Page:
Question raised at BSU legislative forum: What is the value of intercollegiate athletics?
BEMIDJI -- A Bemidji State University professor on Wednesday asked state legislators to consider the role of intercollegiate athletics in today's economy and society.
Marty Wolf, a computer science professor at BSU, quoted a December article in this newspaper which reported that institutional support for BSU athletics -- funds directed to athletics from student tuition and state funding -- was expected to eclipse $3.8 million in 2012-13.
"I think it's time to actually raise the question of how intercollegiate athletics adds value to the student body at large, their education," Wolf said.
Wolf's comments came during a one-hour forum with House Majority Leader Erin Murphy, DFL-St. Paul, and state Reps. Roger Erickson, DFL-Baudette, and John Persell, DFL-Bemidji. The forum, held before about 40 BSU students and faculty members in the university's Crying Wolf Room, was focused on legislative issues related to higher education.
Wolf said that same $3.8 million in institutional support could have covered the cost of salaries lost through "recalibration," a 2011 plan from BSU President Richard Hanson that addressed a
$5 million budget shortfall by reducing 30 staff positions between BSU and Northwest Technical College.
"It raises that question of what is the role of intercollegiate athletics in this sort of economy, this sort of society, and in particular, when we've got so many of our students being online students," Wolf said. "I think what I'd like is hopefully for you and the Legislature to start having that conversation about what we value in higher education and what should be funded by tuition and the state taxpayers."
Persell said it was a fair question. As the son of a 40-year music teacher, he said he often heard that question, "Why can't the marching band get new uniforms when the football teams just got some?"
"There's a lot of that going around, it's been going around for decades," Persell said.
Still, Persell said he played athletics himself, enjoyed them and finds them beneficial to the human experience and university life. He continues to attend BSU hockey games.
"It's a fair point. Let us go back and think about it a little bit," he said. "I don't have a good answer for you, I really don't."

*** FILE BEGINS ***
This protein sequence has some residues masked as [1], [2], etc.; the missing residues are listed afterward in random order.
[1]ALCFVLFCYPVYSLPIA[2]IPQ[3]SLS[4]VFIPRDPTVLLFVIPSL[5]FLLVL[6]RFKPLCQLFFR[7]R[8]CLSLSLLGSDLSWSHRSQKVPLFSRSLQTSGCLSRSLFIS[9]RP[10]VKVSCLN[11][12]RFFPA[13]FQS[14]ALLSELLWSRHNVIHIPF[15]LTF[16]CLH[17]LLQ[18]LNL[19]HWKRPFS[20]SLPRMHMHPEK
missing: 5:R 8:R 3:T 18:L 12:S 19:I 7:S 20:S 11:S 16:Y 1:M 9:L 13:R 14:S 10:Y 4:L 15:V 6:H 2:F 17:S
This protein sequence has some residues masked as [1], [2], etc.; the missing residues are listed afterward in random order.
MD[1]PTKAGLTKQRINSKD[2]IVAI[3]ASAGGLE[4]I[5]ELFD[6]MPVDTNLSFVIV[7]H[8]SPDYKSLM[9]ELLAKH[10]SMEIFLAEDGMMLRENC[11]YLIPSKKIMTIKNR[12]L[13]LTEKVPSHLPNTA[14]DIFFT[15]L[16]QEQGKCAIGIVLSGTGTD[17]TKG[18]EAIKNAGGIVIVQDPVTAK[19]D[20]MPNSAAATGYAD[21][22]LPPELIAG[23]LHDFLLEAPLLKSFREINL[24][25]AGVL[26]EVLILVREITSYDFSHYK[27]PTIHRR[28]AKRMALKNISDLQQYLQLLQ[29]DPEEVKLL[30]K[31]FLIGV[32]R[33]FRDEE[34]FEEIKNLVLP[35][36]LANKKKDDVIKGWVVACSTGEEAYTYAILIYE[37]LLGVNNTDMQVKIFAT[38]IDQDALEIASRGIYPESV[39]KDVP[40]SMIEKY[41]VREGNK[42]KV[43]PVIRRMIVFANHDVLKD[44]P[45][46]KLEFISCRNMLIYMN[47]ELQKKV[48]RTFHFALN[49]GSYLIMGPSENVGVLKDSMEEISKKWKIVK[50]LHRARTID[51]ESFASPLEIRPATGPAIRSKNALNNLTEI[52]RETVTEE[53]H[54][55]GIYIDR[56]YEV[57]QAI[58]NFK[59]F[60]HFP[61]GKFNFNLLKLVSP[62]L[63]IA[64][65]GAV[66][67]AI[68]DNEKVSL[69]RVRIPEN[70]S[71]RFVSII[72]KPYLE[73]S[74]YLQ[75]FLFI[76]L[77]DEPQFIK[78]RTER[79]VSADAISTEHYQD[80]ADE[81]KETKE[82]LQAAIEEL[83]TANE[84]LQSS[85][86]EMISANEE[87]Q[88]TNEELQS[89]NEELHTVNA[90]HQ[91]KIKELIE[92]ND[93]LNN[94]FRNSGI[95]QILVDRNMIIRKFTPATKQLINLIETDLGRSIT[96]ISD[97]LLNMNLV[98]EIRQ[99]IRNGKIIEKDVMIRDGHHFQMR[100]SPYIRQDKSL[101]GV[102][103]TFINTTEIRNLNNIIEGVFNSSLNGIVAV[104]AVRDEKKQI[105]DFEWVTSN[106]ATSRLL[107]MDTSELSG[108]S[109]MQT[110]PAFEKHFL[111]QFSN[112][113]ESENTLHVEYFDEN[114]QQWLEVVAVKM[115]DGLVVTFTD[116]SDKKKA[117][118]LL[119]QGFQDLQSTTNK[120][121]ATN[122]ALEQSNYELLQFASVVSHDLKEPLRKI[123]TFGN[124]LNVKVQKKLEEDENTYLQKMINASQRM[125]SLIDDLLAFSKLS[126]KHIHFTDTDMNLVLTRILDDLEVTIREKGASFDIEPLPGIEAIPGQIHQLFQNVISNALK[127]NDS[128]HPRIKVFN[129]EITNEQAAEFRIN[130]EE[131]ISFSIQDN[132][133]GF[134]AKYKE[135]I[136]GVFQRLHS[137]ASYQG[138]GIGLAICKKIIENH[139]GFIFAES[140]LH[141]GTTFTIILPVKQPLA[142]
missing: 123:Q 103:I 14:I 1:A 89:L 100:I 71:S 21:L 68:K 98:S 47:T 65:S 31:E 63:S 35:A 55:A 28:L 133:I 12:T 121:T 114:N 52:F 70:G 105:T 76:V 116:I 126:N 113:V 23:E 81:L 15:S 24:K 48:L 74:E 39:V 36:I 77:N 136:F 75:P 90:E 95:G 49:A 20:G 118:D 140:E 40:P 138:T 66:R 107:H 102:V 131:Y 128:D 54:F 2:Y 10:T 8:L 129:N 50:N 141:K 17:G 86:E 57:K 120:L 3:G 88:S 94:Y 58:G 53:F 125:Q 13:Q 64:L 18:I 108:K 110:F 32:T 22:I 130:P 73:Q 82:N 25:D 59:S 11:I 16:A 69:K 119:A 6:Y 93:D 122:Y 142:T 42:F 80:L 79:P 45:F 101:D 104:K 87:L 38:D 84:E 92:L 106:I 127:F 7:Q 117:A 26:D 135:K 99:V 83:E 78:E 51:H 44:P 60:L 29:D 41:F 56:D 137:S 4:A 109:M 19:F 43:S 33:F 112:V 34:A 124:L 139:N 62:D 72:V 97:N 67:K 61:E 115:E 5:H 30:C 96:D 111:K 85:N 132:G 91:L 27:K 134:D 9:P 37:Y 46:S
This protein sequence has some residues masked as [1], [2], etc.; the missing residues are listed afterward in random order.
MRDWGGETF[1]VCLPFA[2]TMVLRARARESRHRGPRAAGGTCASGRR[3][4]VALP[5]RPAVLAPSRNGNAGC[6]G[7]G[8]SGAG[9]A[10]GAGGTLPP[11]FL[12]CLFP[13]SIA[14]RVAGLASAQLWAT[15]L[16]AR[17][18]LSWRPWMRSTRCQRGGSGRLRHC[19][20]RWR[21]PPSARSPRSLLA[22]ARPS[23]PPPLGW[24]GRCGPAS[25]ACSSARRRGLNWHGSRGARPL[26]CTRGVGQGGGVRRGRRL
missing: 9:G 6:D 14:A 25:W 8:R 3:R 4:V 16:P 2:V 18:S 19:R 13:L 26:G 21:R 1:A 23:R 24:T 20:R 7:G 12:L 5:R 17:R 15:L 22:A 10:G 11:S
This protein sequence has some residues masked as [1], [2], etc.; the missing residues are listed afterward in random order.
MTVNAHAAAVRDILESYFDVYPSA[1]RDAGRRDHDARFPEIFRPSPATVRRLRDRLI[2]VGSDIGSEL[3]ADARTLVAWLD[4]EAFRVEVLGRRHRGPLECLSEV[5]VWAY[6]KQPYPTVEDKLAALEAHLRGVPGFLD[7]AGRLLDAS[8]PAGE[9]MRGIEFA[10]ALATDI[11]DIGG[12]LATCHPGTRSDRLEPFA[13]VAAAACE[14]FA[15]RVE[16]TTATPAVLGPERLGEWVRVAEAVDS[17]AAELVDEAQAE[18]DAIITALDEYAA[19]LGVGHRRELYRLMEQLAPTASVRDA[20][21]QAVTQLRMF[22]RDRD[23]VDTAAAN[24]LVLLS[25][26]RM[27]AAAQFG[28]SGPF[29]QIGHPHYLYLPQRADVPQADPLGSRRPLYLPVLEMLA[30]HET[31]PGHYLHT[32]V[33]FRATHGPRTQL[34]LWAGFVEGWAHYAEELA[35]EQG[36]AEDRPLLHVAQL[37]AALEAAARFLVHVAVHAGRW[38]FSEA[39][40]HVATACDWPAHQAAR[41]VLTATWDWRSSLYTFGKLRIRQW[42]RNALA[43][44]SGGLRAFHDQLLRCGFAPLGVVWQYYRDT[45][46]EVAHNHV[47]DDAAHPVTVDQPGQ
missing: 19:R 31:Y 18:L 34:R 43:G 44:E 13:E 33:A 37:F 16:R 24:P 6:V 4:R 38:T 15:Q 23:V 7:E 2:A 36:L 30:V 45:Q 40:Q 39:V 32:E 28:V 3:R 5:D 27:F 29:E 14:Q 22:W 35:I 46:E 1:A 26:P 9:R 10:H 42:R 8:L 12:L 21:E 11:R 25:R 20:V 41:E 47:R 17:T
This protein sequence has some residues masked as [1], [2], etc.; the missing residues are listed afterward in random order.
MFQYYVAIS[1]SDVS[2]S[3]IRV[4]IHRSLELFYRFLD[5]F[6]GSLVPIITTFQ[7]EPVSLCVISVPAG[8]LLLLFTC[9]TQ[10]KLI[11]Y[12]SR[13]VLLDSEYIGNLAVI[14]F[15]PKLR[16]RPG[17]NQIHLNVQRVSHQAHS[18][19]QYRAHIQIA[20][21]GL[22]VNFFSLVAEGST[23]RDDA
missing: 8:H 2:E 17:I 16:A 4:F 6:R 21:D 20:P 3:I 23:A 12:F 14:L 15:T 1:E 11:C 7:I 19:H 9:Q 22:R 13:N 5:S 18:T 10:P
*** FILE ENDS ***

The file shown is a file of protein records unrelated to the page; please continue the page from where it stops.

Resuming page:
Erickson said you could extend the question beyond just athletics.
"Why do we need the band and the choir?" he said.
Wolf responded that those activities are at least located within the educational mission of the university.
"Really I ask two things, one that conversation (begins), and two, an accounting, how pervasive is this within the system? How much are we as taxpayers funding intercollegiate athletics?" Wolf said.
"You're the second person today who brought that up to me," Persell said.
Tuition freeze, efficiencies
Wolf comments followed earlier statements from Bill Maki, BSU's vice president of finance and administration, about the need to focus on efforts related to student success.
Maki opened his comments by thanking legislators for their work during the last legislative session, when they increased funding to higher education by $250 million, the first such funding increase in eight years, which resulted in a two-year tuition freeze for in-state public college and university students.
Additionally, Maki said, he appreciated the extra investment into state grants, which drives down costs for students.
"We're very appreciative of that," Maki said. "We're also committed locally to bringing that cost down to our students through scholarships."
Maki also took the opportunity to lobby for approval of a BSU bonding request that would allow for better campus alignment and efficiency.
BSU plans to relocate its College of Business and student services, now located in Decker Hall on the residential side of campus, into an expanded and renovated Memorial Hall.
Student services would then move from Sanford Hall — set to be demolished — into a remodeled Decker Hall.
The project is ranked third on the MnSCU priorities list for consideration and Maki said its cost, estimated at $12 million, may seem high, but it will result in a more efficient university, thus bringing down costs for its operation.
"Which, also over the long term, has an impact on our costs, which has an impact on our tuition rates," he said.